Victory Over Poverty


Tucked away in northern Ethiopia, a group of women and men sit together in a circle. They are on top of a windy ridge, on a sparkling clear day. The air is so clean and fresh that they can see all the way into Eritrea, and their white shawls brighten the rocky landscape around them. Most sit on simple, low rocks, and are a part of Ethiopia’s ultra-poor class. They’ve come from their traditional stone walled and earthen roof homes, to talk about what might seem like an unlikely topic: finance, borrowing and saving. They think that talking about these issues is worth the time they lose for raising chickens and children, tending their fields and farms, collecting food and water, cooking and cleaning, and picking and processing their own food. They say it is worth it because the opportunities provided from their social and financial support and learning group, called a Village Economic and Savings Association, has changed and improved their lives. This VESA group was started in East Tigray by the Relief Society of Tigray, a partner in the CARE-led and USAID-funded Livelihoods for Resilience program.

Numerous studies have long proven that VESAs generally work well and can improve the circumstance of the group members, but this group seems special. Maybe it is because most of the members are grandparents, and their faces are filled with wrinkled wisdom. They know what it is like to struggle through life and this group is helping them to age with dignity and some level of comfort. Together, in the face of incredibly difficult circumstances, this group of 21 women and 9 men have done amazing things:

  • Doubled their monthly savings, from 10 birr to 20 birr per month.
  • Joined with their neighbors, friends and community members in a social compact by each contributing 200 birr in startup capital.
  • Started their journey to building savings and resilience by collectively saving 21,000 birr in the first two years of their VESA group.
  • Increased resilience to shocks and stressors by establishing a social fund to support VESA members to cope with emergencies, sickness, and death.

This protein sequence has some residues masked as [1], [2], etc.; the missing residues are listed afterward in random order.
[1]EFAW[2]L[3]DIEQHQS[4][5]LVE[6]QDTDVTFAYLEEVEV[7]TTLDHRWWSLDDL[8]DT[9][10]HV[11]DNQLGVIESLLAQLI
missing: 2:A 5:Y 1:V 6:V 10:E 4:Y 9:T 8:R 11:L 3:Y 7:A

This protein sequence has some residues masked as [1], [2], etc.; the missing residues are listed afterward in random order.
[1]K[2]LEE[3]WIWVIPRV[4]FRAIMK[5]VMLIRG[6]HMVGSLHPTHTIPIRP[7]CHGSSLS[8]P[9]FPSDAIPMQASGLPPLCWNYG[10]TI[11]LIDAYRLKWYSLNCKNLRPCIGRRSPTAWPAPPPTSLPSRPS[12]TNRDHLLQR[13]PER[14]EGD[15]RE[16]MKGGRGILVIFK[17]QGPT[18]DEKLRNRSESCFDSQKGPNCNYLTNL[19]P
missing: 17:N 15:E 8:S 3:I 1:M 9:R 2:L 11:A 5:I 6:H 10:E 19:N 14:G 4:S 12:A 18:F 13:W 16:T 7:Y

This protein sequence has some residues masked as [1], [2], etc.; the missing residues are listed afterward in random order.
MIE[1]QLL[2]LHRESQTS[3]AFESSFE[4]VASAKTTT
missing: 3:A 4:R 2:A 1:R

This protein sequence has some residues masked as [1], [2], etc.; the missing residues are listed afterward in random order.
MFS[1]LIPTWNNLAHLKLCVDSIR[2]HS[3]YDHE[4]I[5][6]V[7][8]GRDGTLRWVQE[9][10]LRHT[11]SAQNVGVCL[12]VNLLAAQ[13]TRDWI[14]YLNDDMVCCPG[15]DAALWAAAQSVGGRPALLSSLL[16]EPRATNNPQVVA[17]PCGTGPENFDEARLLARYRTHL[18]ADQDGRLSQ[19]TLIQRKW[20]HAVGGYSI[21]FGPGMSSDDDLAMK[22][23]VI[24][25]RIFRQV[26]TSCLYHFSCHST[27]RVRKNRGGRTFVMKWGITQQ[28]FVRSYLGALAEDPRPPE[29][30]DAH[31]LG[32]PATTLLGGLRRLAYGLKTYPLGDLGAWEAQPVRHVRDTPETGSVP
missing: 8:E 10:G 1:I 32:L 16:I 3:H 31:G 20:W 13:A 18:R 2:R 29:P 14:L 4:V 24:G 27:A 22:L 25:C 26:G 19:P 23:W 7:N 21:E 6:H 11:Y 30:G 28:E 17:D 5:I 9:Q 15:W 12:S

• Independently and transparently managed their own financial affairs and empowered women and men group members to take leadership positions.
  • 22 of 30 members have taken VESA loans, which were invested in income generating opportunities, with loans going to priority cases and small business investments first.
  • 27 of 30 members have taken loans from Microfinance Institutions.
  • VESA members are in the process of receiving 36 trainings on finances, savings, credit, repayment, sharing out, planning, and financial management.


The value in strong training and social solidarity

A comfortable post-rainy season breeze swept across the mountain ridge and shifted three colored plastic plates placed in the circle. The green plate is for monthly contributions, the yellow plate for the social fund, and the red plate for penalties. The group collects funds and keeps meticulous records. The VESA members say that learning how to run the group together was a valuable training opportunity. When asked about what the other most valuable trainings are, the members said:

  • Shoat fattening, market timing, and investing.
  • Raising and feeding ruminants and poultry.
  • Low cost yet effective housing for ruminants and poultry.
  • Access to microfinance institution loans.


Growing and multiplying

The group members are growing their capacities and multiplying their wealth, and are just some of the 92,600 households reached through the establishment of 5,200 VESAs by Livelihoods for Resilience. They see the value in the VESA group and plan to keep it going, even when the program closes. The group has grown by word of mouth working with kebeles (local governmental administrations) and Development Agents, to expand from 18 to 30 members. So many neighbors are interested in joining the group that a second VESA will be established. Money and membership are not the only thing the group is growing. Their knowledge and empowerment are growing as well. They are proud to manage their own affairs and to lift themselves out of poverty. Perhaps that is why they call their group Awet, which means victory over poverty.